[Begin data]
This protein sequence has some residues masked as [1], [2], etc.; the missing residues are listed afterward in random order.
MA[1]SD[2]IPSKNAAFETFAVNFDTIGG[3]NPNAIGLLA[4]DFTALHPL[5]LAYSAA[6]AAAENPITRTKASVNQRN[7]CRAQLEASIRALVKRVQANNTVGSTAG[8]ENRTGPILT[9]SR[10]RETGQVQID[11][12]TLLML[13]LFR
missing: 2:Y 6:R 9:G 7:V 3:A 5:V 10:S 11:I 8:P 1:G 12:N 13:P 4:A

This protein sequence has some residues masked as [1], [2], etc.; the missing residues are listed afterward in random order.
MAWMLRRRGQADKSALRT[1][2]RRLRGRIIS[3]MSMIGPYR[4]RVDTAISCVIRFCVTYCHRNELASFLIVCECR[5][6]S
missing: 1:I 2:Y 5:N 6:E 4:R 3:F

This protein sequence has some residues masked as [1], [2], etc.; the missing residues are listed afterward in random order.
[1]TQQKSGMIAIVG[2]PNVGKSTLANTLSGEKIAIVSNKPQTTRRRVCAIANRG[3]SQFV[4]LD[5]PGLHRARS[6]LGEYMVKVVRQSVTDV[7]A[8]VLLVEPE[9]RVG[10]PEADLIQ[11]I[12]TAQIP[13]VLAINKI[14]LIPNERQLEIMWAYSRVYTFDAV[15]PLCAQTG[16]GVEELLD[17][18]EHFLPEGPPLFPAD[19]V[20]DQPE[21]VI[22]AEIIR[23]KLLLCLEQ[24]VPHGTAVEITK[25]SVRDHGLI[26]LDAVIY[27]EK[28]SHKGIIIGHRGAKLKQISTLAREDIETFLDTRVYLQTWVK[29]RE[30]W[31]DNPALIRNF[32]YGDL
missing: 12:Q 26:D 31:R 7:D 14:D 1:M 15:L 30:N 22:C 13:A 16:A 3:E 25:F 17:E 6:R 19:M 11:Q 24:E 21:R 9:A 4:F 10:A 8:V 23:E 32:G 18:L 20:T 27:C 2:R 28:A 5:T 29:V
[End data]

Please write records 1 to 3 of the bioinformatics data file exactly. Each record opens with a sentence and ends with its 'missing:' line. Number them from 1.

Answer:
This protein sequence has some residues masked as [1], [2], etc.; the missing residues are listed afterward in random order.
MA[1]SD[2]IPSKNAAFETFAVNFDTIGG[3]NPNAIGLLA[4]DFTALHPL[5]LAYSAA[6]AAAENPITRTKASVNQRN[7]CRAQLEASIRALVKRVQANNTVGSTAG[8]ENRTGPILT[9]SR[10]RETGQVQID[11][12]TLLML[13]LFR
missing: 2:Y 6:R 9:G 7:V 3:A 5:V 10:S 11:I 8:P 1:G 12:N 13:P 4:A

This protein sequence has some residues masked as [1], [2], etc.; the missing residues are listed afterward in random order.
MAWMLRRRGQADKSALRT[1][2]RRLRGRIIS[3]MSMIGPYR[4]RVDTAISCVIRFCVTYCHRNELASFLIVCECR[5][6]S
missing: 1:I 2:Y 5:N 6:E 4:R 3:F

This protein sequence has some residues masked as [1], [2], etc.; the missing residues are listed afterward in random order.
[1]TQQKSGMIAIVG[2]PNVGKSTLANTLSGEKIAIVSNKPQTTRRRVCAIANRG[3]SQFV[4]LD[5]PGLHRARS[6]LGEYMVKVVRQSVTDV[7]A[8]VLLVEPE[9]RVG[10]PEADLIQ[11]I[12]TAQIP[13]VLAINKI[14]LIPNERQLEIMWAYSRVYTFDAV[15]PLCAQTG[16]GVEELLD[17][18]EHFLPEGPPLFPAD[19]V[20]DQPE[21]VI[22]AEIIR[23]KLLLCLEQ[24]VPHGTAVEITK[25]SVRDHGLI[26]LDAVIY[27]EK[28]SHKGIIIGHRGAKLKQISTLAREDIETFLDTRVYLQTWVK[29]RE[30]W[31]DNPALIRNF[32]YGDL
missing: 12:Q 26:D 31:R 7:D 14:D 1:M 15:L 30:N 22:C 13:A 16:A 3:E 25:F 17:E 6:R 19:M 11:Q 24:E 21:R 9:A 4:F 10:A 8:V 23:E 32:G 18:L 20:T 27:C 2:R 28:A 5:T 29:V